Iran's announcement that it will not respond to
the formal negotiating offer from the six powers until late August was both
an expression of confidence and a bit of payback for European stalling in responding
to Iran in 2005.
By refusing to comply with a June 29 deadline, Tehran was communicating to
Washington and the three European states (Britain, France, and Germany) that
it is not intimidated either by threats of force or plans for economic and diplomatic
sanctions. The Iranian timetable also appears to be aimed at showing the Europeans
and U.S. that Tehran can play the same game of delaying that it believes the
Europeans played in their negotiations with Iran a year ago.
In a speech last Wednesday, Iranian President Mahmoud Ahmadinejad said, "We
will study the offer and, God willing, will give our opinion at the end of Mordad."
That month of the Iranian calendar ends on Aug. 22, indicating that Iran was
delaying its response nearly two months beyond the deadline set by the six powers
– the five permanent UN Security Council members plus Germany.
That brought an expression of impatience from the United States. President
George W. Bush immediately responded, "It shouldn't take the Iranians that long
to analyze what's a reasonable deal."
A U.S. official told the Associated Press that same day that Secretary of State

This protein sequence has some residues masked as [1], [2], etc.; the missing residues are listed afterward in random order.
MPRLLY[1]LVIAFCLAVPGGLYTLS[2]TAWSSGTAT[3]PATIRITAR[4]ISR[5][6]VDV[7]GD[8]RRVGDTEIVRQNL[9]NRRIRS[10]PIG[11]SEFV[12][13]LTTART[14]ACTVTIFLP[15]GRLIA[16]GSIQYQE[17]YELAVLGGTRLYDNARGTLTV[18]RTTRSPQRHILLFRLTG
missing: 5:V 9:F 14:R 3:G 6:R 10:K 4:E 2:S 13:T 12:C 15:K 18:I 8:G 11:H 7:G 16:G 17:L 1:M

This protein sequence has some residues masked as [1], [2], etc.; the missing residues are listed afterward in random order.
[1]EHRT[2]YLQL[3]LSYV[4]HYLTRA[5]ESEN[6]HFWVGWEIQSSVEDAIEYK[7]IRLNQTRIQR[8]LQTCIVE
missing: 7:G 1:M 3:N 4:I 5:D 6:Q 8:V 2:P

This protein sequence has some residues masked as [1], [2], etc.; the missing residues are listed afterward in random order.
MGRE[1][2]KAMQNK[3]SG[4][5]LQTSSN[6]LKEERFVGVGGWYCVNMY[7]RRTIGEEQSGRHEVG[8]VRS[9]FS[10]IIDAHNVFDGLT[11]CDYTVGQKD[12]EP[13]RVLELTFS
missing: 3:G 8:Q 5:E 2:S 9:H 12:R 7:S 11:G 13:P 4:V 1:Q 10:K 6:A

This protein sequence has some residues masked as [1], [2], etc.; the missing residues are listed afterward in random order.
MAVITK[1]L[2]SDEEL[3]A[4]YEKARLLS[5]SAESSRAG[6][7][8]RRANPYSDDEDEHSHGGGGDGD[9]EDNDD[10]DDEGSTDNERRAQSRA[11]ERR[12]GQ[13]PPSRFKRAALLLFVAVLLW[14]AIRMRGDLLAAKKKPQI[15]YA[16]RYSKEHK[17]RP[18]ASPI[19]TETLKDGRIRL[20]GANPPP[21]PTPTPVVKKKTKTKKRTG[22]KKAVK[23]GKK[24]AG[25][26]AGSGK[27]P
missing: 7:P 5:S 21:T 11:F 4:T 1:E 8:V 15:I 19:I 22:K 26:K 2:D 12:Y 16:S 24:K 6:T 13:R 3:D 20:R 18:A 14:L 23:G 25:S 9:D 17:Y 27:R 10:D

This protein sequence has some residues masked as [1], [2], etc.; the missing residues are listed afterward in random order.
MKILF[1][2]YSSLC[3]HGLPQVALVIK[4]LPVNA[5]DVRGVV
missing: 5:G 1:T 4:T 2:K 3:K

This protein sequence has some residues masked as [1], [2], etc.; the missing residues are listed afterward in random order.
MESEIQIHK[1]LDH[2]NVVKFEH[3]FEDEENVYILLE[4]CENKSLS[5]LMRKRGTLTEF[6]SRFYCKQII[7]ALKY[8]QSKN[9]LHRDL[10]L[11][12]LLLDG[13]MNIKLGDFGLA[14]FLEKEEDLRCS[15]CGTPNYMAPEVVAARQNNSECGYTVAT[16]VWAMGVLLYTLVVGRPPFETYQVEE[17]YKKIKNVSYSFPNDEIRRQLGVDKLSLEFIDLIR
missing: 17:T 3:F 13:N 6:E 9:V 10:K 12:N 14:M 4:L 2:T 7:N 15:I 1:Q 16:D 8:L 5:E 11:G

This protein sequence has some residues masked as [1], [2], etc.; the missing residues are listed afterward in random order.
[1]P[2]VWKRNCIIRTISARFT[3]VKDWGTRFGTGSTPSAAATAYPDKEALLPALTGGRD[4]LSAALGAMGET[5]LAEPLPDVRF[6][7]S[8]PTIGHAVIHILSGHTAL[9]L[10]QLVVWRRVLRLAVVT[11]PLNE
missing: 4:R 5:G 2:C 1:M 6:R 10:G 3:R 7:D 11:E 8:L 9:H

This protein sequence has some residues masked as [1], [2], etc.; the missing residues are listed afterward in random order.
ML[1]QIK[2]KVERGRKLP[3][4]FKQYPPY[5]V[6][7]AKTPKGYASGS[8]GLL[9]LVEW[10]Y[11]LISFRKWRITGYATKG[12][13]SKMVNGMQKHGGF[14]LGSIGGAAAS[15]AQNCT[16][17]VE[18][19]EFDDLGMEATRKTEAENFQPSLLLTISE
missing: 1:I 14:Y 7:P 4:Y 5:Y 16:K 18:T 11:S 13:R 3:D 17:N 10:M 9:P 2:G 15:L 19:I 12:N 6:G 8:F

Condoleezza Rice had already been on the phone with diplomats from the other
five nations that signed on to the offer to Iran and had gotten their agreement
to reaffirm their expectation that they would get an answer by the June 29 meeting
of the Group of Eight foreign ministers.
The two-month Iranian delay in making a formal response to the offer from the
six powers appears to parallel a similar delay by the European three in regard
to Iran's 2005 negotiating proposal to them under the November 2004 Paris Agreement.
While it was still maintaining its voluntary suspension of its enrichment activities
under that agreement, Iran had presented a proposal to the three states in late
March 2005 that offered a number of ways in which Iran's enrichment program
could be limited to provide "technical guarantees" that Iran could not use it
to produce nuclear weapons.